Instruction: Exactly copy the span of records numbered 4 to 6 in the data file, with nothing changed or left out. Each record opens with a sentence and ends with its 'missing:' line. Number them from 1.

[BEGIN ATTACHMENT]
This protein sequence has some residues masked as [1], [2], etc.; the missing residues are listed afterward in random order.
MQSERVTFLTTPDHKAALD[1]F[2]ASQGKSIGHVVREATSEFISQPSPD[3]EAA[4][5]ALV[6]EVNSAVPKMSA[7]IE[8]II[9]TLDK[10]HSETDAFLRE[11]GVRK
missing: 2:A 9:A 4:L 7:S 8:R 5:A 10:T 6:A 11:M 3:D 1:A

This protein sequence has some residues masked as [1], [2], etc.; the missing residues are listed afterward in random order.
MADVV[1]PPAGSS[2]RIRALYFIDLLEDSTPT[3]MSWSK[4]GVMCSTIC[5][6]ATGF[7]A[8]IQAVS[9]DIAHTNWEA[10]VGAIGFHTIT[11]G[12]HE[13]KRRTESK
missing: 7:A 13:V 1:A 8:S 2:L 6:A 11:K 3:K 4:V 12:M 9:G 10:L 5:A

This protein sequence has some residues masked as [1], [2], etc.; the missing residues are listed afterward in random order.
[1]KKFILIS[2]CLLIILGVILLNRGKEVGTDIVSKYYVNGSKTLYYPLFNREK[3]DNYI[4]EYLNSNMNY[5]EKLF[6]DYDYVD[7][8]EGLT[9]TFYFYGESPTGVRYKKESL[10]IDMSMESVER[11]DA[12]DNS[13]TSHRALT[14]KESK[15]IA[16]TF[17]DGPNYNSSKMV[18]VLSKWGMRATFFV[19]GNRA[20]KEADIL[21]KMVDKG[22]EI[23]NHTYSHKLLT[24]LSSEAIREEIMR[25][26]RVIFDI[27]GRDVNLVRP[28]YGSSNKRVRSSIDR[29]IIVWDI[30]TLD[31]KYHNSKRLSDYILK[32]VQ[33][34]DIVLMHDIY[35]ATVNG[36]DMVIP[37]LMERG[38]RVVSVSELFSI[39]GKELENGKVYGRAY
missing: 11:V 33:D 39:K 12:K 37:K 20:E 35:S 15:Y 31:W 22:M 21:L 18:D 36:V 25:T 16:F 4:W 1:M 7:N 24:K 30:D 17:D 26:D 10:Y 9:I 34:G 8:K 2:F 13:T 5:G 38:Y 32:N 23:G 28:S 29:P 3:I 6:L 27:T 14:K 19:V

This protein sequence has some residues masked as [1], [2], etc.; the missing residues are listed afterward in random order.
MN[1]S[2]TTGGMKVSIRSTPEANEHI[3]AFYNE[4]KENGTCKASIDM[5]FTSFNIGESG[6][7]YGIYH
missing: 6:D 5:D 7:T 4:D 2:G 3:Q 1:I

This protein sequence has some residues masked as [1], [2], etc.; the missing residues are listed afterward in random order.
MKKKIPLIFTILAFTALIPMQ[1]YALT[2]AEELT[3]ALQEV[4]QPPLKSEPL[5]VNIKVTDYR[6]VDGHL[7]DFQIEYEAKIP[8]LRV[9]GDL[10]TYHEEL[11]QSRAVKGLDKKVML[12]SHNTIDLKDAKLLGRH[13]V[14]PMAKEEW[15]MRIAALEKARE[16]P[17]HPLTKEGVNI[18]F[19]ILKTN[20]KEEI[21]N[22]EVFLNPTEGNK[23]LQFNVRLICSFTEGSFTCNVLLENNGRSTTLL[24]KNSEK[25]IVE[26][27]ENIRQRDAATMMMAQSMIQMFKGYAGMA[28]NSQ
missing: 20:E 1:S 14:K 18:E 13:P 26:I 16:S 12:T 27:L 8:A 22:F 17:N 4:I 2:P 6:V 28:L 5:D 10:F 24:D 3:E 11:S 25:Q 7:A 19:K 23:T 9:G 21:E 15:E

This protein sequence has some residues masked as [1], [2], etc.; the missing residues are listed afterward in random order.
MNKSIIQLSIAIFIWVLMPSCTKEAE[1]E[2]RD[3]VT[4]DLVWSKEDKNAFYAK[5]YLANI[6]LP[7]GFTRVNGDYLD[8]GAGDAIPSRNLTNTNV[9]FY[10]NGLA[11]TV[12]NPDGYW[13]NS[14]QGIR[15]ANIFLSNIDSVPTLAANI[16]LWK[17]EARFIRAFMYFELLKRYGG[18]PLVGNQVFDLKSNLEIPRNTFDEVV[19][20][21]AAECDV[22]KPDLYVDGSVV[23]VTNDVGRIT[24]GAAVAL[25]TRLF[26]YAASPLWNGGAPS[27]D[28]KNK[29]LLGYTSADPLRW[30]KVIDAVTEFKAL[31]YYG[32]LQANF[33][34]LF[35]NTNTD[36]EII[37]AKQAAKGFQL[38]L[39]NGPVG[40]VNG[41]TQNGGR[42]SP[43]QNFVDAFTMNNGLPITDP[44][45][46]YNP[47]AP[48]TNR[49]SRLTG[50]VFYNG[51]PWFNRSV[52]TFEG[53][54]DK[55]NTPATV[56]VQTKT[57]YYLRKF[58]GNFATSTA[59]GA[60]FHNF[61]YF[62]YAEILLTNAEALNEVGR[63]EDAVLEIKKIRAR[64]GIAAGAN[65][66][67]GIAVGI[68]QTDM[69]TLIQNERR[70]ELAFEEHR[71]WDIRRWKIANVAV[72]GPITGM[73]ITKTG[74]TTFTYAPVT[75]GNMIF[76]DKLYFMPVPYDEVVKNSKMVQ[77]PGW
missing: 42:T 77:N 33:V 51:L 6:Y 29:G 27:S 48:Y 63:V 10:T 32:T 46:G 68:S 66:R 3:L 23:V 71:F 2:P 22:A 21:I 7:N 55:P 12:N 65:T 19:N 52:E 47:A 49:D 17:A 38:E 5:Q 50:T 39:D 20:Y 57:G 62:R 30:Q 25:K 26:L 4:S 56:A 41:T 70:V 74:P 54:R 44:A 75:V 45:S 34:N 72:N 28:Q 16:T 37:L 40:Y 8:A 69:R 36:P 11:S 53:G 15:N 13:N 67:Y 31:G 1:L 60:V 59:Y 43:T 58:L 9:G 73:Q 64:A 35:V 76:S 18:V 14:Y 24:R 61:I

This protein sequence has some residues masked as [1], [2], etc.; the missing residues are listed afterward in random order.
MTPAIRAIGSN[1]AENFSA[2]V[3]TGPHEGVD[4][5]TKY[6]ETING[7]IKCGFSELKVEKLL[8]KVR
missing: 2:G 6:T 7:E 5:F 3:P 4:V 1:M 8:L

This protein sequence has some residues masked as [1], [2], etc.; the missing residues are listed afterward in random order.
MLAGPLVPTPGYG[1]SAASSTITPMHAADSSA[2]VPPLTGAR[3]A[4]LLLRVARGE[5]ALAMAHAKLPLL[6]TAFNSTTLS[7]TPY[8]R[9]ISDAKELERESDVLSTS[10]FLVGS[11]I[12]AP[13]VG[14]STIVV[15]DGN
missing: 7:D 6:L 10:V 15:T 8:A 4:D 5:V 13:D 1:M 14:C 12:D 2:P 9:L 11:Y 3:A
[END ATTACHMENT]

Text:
This protein sequence has some residues masked as [1], [2], etc.; the missing residues are listed afterward in random order.
MN[1]S[2]TTGGMKVSIRSTPEANEHI[3]AFYNE[4]KENGTCKASIDM[5]FTSFNIGESG[6][7]YGIYH
missing: 6:D 5:D 7:T 4:D 2:G 3:Q 1:I

This protein sequence has some residues masked as [1], [2], etc.; the missing residues are listed afterward in random order.
MKKKIPLIFTILAFTALIPMQ[1]YALT[2]AEELT[3]ALQEV[4]QPPLKSEPL[5]VNIKVTDYR[6]VDGHL[7]DFQIEYEAKIP[8]LRV[9]GDL[10]TYHEEL[11]QSRAVKGLDKKVML[12]SHNTIDLKDAKLLGRH[13]V[14]PMAKEEW[15]MRIAALEKARE[16]P[17]HPLTKEGVNI[18]F[19]ILKTN[20]KEEI[21]N[22]EVFLNPTEGNK[23]LQFNVRLICSFTEGSFTCNVLLENNGRSTTLL[24]KNSEK[25]IVE[26][27]ENIRQRDAATMMMAQSMIQMFKGYAGMA[28]NSQ
missing: 20:E 1:S 14:K 18:E 13:P 26:I 16:S 12:T 27:L 8:A 22:F 17:N 4:I 2:P 6:V 28:L 5:D 10:F 24:D 3:E 11:S 25:Q 7:A 19:K 23:T 9:G 21:E 15:E

This protein sequence has some residues masked as [1], [2], etc.; the missing residues are listed afterward in random order.
MNKSIIQLSIAIFIWVLMPSCTKEAE[1]E[2]RD[3]VT[4]DLVWSKEDKNAFYAK[5]YLANI[6]LP[7]GFTRVNGDYLD[8]GAGDAIPSRNLTNTNV[9]FY[10]NGLA[11]TV[12]NPDGYW[13]NS[14]QGIR[15]ANIFLSNIDSVPTLAANI[16]LWK[17]EARFIRAFMYFELLKRYGG[18]PLVGNQVFDLKSNLEIPRNTFDEVV[19][20][21]AAECDV[22]KPDLYVDGSVV[23]VTNDVGRIT[24]GAAVAL[25]TRLF[26]YAASPLWNGGAPS[27]D[28]KNK[29]LLGYTSADPLRW[30]KVIDAVTEFKAL[31]YYG[32]LQANF[33][34]LF[35]NTNTD[36]EII[37]AKQAAKGFQL[38]L[39]NGPVG[40]VNG[41]TQNGGR[42]SP[43]QNFVDAFTMNNGLPITDP[44][45][46]YNP[47]AP[48]TNR[49]SRLTG[50]VFYNG[51]PWFNRSV[52]TFEG[53][54]DK[55]NTPATV[56]VQTKT[57]YYLRKF[58]GNFATSTA[59]GA[60]FHNF[61]YF[62]YAEILLTNAEALNEVGR[63]EDAVLEIKKIRAR[64]GIAAGAN[65][66][67]GIAVGI[68]QTDM[69]TLIQNERR[70]ELAFEEHR[71]WDIRRWKIANVAV[72]GPITGM[73]ITKTG[74]TTFTYAPVT[75]GNMIF[76]DKLYFMPVPYDEVVKNSKMVQ[77]PGW
missing: 42:T 77:N 33:V 51:L 6:Y 29:G 27:S 48:Y 63:V 10:T 32:T 46:G 68:S 66:R 3:L 23:V 71:F 2:P 22:A 21:I 7:N 55:P 12:N 65:T 19:N 52:E 47:A 49:D 17:A 38:E 5:Q 50:T 39:D 20:Y 57:G 62:R 30:Q 25:K 26:L 4:S 56:A 41:T 70:V 74:P 54:R 44:A 75:V 45:S 34:N 72:N 28:Q 16:T 37:L 40:Y 8:A 69:R 36:P 11:S 53:G 15:N 13:N 67:Y 31:G 1:L 60:V 59:Y 43:T 58:L 9:G 73:Q 64:A 35:V 76:S 18:V 14:Y 24:R 61:I